Benchmarks, Performance, Temperatures and Power consumption

Before I get into the performance, let me give you a reference on what my system config is so that you can see how comparable our systems are to see what kind of performance you will see.

Specifications of my system aside, here are the GPU-Z reading of the card itself.

Here is a bit of the same from Sapphires own utility TRIXX.  This utility can help you change the fan speeds, GPU clocks speeds, memory clock speeds and a host of other options.

I will utilize this program a little later in the review to unlock some hidden potential from this card so be sure to continue reading.  You can grab a copy of TRIXX from here: http://www.sapphiretech.com/catapage_tech.asp?cataid=291&lang=eng

This is some more information that TRIXX provides.  You can see this card is based off of AMD’s Ellesmere technology.  This technology can offer up to 2304 stream processors at a 256-bit wife GDDR-5 interface.

During the benchmarking I will be monitoring and of course reporting how much wattage is being consumed and to do that I will be using a “Kill A Watt” by “P3 International”.

I use the following applications to benchmark

OK, let’s get started benchmarking

A score of 10,175 in 3DMark Fire Strike, not bad at all and with that score we can see we are getting 68% better results than all other PC’s.

During this test, the minimum power pulled from my machine was 98.7Watts and the highest was 233Watts.  The most important however was the average, on average the PC pulled 184Watts, that’s is amazingly low.  During this testing, the GPU only heated up to 66°C.

So let’s check out 3DMarks sister benchmark, Time Spy.

So this result is 44% better than all other benchmarked systems.  In this test, the average power consumption was a very low 178Watts and the GPU heated up to 66°C.  All looking good so far and the temps are doing pretty well.  3DMark however is not a game, it is to give you a point of reference of your GPU’s performance to maybe compare with friends or compare to yourself as you tweak and tune your system.  For real world performance, we need to check out some games, so I will start it off with Metro Last Light.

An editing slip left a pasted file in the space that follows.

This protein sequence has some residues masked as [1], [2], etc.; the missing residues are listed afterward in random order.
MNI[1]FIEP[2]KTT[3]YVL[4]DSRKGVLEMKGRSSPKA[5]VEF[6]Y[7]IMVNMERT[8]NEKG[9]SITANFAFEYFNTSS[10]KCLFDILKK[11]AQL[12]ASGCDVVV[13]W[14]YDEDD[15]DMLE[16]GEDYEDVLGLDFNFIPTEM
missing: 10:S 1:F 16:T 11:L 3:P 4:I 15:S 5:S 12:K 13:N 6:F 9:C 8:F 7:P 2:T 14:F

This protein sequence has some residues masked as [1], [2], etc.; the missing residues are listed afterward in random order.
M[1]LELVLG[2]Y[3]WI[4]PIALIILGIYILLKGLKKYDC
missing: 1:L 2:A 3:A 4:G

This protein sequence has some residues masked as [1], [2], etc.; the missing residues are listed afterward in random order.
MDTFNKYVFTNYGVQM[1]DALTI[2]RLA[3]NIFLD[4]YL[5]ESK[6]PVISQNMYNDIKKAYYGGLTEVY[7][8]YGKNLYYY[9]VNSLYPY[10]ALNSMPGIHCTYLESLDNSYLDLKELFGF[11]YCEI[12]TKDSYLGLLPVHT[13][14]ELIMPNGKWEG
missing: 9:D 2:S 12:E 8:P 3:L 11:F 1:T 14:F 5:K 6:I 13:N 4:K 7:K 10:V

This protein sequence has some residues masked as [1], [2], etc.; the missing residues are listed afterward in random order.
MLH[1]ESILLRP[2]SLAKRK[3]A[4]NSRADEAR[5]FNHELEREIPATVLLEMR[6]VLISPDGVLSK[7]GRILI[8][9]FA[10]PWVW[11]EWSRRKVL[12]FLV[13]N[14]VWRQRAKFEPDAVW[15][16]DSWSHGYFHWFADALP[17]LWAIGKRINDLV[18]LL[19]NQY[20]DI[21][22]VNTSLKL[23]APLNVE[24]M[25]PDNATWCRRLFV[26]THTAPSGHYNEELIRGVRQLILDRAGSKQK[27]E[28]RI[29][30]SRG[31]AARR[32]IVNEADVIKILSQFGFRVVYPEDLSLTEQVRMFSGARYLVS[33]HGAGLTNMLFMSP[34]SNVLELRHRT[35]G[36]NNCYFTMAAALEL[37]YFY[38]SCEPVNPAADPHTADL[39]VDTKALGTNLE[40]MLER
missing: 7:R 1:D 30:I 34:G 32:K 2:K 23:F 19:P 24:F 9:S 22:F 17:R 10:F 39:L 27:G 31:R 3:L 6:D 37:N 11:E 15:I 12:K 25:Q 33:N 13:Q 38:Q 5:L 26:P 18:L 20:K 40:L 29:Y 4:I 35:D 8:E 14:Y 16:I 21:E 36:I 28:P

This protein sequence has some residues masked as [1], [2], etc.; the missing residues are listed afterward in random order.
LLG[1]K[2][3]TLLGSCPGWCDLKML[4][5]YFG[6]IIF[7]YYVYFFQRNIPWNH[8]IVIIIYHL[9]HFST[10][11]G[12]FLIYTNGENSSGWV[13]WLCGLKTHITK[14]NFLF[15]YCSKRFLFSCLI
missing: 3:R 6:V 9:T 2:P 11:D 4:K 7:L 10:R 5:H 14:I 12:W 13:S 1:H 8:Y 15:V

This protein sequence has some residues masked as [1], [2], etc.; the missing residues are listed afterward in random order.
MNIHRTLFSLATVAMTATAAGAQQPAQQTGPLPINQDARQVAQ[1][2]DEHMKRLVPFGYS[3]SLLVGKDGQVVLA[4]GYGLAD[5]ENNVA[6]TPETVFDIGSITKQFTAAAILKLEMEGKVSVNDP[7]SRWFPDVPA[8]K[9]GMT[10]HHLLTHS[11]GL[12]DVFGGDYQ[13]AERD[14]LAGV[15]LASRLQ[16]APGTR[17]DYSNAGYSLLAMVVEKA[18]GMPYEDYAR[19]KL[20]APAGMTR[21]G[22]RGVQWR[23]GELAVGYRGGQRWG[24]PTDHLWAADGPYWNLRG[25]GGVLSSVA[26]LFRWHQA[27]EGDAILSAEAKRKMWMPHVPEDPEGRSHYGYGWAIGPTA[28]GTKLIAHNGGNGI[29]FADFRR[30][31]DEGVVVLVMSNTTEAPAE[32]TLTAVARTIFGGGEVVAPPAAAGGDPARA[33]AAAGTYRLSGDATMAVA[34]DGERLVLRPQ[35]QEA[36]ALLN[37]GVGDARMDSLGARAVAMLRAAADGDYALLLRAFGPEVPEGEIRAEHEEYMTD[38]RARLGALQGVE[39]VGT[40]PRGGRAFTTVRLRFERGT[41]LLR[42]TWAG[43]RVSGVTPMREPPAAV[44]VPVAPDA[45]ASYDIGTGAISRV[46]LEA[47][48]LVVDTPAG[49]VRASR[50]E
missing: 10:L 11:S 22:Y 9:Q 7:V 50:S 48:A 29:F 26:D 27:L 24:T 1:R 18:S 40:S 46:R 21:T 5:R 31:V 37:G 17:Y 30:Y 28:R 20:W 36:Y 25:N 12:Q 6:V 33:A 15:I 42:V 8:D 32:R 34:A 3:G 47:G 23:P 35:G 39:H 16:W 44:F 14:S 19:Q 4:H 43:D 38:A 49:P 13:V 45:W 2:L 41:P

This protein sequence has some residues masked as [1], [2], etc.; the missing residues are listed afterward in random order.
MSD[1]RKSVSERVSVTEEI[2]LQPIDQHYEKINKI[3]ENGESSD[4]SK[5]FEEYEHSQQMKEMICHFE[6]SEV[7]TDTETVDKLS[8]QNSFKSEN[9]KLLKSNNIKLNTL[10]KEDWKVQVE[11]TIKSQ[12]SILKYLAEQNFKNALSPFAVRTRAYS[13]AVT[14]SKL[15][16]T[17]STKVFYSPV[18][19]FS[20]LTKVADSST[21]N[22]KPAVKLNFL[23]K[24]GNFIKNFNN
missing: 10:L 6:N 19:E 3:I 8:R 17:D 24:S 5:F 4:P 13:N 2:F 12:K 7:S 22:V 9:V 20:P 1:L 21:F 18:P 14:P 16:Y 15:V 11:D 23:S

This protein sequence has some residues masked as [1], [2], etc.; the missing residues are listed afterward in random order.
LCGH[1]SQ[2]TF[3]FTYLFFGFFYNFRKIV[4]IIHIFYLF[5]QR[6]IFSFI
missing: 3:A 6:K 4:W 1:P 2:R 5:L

Before we start with the results, here are my settings for Metro Last Light.  I will be testing at 1920 x 1080, 2560 x 1440 and 3840 x 2160 but aside from the resolutions, these settings will remain the same.

On my previous reviews, I always had SSAA enabled, that destroyed the results and brought no benefits what so ever in the quality of the image, so I have now and will continue to disable it on all reviews. OK, enough talk on to the results.

With all settings set to Very High, this card struggled a bit though surely at Medium it would be able to handle everything just fine.  At its lowest resolution of 1920 x 1080, it only picked up 49.54 frames per second at 66°C with an average power consumption of 228 Watts.  Bumping the resolution up to 2560 x 1440 the performance dropped by 33.14% and with the actually consumed 1 more watt on average, the temps stayed the same.  Trying it out at 3840 x 2160, the performance yet again dropped by a steep 45.26% but honestly it was expected as this card is not really meant to be played at 4K, but lowering the eye candy would help tremendously, this is a mid-tier card.

Metro has always been a video card slayer, its either poor optimization on the games engine or it is just that brutal.  Without SSAA it is still a bit manageable but it seems like at 1920 x 1080 there might be something else we can do to improve performance, it’s so close to the magic 60 frames per second.  We will work on that a little later in the review.  So next up is THIEF.

Here is the configuration I used for THIEF’s benchmark, again only changing resolutions in between tests.